Where Are You Aiming?

Sean aiming the telescope into the early evening sky at Pebble Beach.

If we are asked, “What do you see?” We might answer, “Isn’t it obvious? I see what’s in front of me.”

Maybe we see the traffic around us making us late. Perhaps we see the partner who’s again doing that thing that’s always irritating. Maybe we see our child who is once more struggling in school or sad over a difficult friendship.

But of course not everything we see is sad or challenging. We see lots of beauty, friendship, and joy, too.

The thing is, though, most of us depend on what we see to determine how we feel. We are responsive by nature. We inherently know how, and are socialized, to read our environment and react to it. This is primal. Our ability to understand and then interact with what’s going on around us literally keeps us safe and alive.

Many of us, however, come to realize at some point that simply becoming skillful at responding and reacting is insufficient. This insight doesn’t often arise when things are going well. Rather, it’s when what we see disturbs, frustrates, or upsets us enough, and we begin to develop a pattern of suboptimal vision, so to speak, that we begin to take notice and ask new questions.

Ideally, we move from demanding, “What’s wrong with the world?” to “What could I do differently or better?” To live consciously and openly is to cease relying on what’s outside us for our stability or happiness. To live meaningfully and purposefully is to decide for ourselves how and who we want be in the world. Regardless of what happens to us. Regardless of what we see.

“Well, that’s impossible!” you might say. “Have you watched the news in the last 5 minutes? Are you at all familiar with the state of the world? How can anyone find peace, let alone happiness, when confronted with reality?”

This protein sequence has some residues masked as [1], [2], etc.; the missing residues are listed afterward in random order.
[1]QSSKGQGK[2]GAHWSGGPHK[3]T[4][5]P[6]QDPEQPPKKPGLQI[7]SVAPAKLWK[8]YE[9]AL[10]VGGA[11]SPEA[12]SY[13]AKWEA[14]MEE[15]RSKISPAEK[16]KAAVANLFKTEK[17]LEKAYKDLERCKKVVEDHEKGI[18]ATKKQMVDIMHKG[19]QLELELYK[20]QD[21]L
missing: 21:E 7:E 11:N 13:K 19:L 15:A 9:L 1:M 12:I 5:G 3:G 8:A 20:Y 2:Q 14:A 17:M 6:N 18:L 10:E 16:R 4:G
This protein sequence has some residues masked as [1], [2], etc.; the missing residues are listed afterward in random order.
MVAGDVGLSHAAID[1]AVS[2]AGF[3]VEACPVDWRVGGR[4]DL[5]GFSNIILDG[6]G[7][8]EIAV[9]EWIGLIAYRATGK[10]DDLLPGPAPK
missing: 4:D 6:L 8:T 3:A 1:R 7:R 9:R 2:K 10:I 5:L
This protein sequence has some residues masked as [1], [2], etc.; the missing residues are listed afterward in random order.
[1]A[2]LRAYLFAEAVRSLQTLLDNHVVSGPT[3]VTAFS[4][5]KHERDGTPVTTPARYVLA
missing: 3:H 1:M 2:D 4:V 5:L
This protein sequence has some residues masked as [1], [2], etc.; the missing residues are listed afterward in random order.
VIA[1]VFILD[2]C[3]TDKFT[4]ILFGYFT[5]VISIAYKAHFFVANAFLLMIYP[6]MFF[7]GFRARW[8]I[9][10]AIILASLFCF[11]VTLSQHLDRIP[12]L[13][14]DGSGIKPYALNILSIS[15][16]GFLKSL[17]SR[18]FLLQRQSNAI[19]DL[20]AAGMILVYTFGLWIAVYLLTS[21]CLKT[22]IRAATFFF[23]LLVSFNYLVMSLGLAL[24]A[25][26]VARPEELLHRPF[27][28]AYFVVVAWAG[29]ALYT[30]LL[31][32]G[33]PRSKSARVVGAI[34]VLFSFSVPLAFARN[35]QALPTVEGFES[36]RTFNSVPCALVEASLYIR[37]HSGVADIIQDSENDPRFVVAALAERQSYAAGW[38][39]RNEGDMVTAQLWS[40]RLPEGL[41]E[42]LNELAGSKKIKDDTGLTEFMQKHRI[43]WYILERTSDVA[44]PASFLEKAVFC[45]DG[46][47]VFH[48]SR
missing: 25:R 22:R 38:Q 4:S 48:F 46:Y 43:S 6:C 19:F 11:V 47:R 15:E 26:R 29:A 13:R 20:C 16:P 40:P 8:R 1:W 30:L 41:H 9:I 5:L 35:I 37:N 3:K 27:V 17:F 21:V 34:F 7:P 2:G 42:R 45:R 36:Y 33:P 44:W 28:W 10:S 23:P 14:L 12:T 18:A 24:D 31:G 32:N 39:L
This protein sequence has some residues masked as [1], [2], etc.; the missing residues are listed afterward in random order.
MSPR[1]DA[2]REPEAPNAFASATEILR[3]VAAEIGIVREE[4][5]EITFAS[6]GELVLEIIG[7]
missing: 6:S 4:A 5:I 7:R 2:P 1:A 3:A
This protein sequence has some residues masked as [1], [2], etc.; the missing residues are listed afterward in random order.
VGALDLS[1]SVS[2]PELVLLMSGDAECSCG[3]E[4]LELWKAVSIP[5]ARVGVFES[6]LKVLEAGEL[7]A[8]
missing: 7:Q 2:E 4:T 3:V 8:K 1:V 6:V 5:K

Indeed. Understandable. Excellent points. Reality is tough. What we see is often unpleasant at best and catastrophically, emotionally, or mortally wounding at worst.

So we must reconsider. If it is at all possible to move with joy and openness through the world, as millennia of teachers and religious have wrestled with themselves and taught us to do, we must look at this differently. We must learn to see in a new way.

As Jordan Peterson tells us, “What you aim at determines what you see.” In other words, it is insufficient to simply see—to look at the reality in front of us. That will only keep us tethered to the present conditions, which may be less than satisfactory at best.

Instead, we must reach beyond the limiting and constricting boundaries of the present and decide to aim at something greater and above where we are. Something that will serve to call us forward into the future and towards our future selves. Only when we discern and define this aim will we begin to see differently.

If our aim is too low, it hardly qualifies as an aim at all. This asks far too little of us to result in any meaningful movement forward. Of course if we have no aim, if we accept that life is no more than a relentless and losing game of wack-a-mole, then we are doomed to a life of repeated frustration, anxiety, and hopelessness, which usually leads to physical, emotional, and spiritual exhaustion and paralysis. This is stagnation. And stagnation not only results in lack of movement, it also leads to the dissolution of creativity and curiosity and ultimately in an inability to thrive.

But, what if, instead, this aim is elevated and encouraging? What if it gives us meaning and purpose? Then, if it, even in a small way, represents the essence of being itself in its goodness, truth, and beauty, then what we see will not only reflect these transcendentals, but it will also invite us to integrate them into our own being. We will, in fact, begin to “level up”—to move closer to our optimal selves.

So again, if we are asked what we see, are we prepared to look forward and upward to our greater aim first before answering?

When Sean positioned his eyes in the telescope, he tilted it up. He pointed the lens to the sky as dusk was falling to look for the moon and the stars that began to take shape.

What did he see? The glory of the universe laid out before him.